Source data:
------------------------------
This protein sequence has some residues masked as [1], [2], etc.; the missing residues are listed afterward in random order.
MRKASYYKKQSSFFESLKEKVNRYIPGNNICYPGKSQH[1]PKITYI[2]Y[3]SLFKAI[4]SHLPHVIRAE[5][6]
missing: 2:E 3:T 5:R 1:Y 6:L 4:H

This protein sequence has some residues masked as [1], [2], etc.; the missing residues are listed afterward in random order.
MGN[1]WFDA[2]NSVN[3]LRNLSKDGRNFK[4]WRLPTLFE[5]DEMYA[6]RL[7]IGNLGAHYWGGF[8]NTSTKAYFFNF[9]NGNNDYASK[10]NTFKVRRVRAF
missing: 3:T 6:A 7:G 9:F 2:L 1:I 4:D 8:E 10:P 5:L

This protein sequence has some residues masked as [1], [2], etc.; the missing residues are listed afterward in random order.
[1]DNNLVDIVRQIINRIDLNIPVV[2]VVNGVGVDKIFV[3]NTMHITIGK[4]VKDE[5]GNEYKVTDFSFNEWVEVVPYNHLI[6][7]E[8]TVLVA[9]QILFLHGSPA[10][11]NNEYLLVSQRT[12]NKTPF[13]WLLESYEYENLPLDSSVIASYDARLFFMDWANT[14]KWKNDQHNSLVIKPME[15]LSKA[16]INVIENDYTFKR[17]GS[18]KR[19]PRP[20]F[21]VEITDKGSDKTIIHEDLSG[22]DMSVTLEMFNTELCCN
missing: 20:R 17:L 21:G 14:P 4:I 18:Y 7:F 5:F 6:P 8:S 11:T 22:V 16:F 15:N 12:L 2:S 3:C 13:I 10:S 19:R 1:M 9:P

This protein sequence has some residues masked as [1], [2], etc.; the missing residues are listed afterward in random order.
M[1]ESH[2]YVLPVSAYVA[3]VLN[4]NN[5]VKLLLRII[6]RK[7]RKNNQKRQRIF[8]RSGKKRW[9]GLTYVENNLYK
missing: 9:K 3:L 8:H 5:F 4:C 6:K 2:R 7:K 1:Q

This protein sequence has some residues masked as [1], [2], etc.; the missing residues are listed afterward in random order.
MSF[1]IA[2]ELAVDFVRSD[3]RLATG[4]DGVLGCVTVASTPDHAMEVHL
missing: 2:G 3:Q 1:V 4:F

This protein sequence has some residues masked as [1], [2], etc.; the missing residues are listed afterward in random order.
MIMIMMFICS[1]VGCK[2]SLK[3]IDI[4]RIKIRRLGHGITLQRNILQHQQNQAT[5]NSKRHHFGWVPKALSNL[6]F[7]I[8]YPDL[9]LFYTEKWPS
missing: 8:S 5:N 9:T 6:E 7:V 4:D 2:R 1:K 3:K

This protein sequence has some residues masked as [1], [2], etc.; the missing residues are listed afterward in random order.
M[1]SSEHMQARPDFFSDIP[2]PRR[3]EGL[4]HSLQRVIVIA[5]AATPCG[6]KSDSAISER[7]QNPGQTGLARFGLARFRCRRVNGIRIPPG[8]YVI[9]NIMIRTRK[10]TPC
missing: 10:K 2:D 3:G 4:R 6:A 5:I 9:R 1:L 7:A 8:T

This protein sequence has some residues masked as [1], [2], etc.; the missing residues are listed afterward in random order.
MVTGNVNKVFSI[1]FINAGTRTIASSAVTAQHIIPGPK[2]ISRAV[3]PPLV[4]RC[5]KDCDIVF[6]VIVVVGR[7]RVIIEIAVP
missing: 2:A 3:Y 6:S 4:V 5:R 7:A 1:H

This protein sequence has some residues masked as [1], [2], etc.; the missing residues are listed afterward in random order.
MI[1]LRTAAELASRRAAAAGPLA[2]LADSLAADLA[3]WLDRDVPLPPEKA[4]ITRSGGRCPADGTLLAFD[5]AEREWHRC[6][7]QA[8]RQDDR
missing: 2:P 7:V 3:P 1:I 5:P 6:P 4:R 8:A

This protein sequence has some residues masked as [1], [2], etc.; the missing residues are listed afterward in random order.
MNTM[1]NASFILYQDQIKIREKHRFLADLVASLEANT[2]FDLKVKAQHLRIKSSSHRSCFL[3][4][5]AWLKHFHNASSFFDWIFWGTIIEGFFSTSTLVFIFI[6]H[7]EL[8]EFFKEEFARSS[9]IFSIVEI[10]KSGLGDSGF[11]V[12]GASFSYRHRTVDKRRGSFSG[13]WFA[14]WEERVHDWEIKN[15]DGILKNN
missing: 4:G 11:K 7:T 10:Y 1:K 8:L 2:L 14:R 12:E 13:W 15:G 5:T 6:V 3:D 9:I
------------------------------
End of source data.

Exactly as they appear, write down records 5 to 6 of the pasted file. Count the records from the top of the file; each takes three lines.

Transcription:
This protein sequence has some residues masked as [1], [2], etc.; the missing residues are listed afterward in random order.
MSF[1]IA[2]ELAVDFVRSD[3]RLATG[4]DGVLGCVTVASTPDHAMEVHL
missing: 2:G 3:Q 1:V 4:F

This protein sequence has some residues masked as [1], [2], etc.; the missing residues are listed afterward in random order.
MIMIMMFICS[1]VGCK[2]SLK[3]IDI[4]RIKIRRLGHGITLQRNILQHQQNQAT[5]NSKRHHFGWVPKALSNL[6]F[7]I[8]YPDL[9]LFYTEKWPS
missing: 8:S 5:N 9:T 6:E 7:V 4:D 2:R 1:K 3:K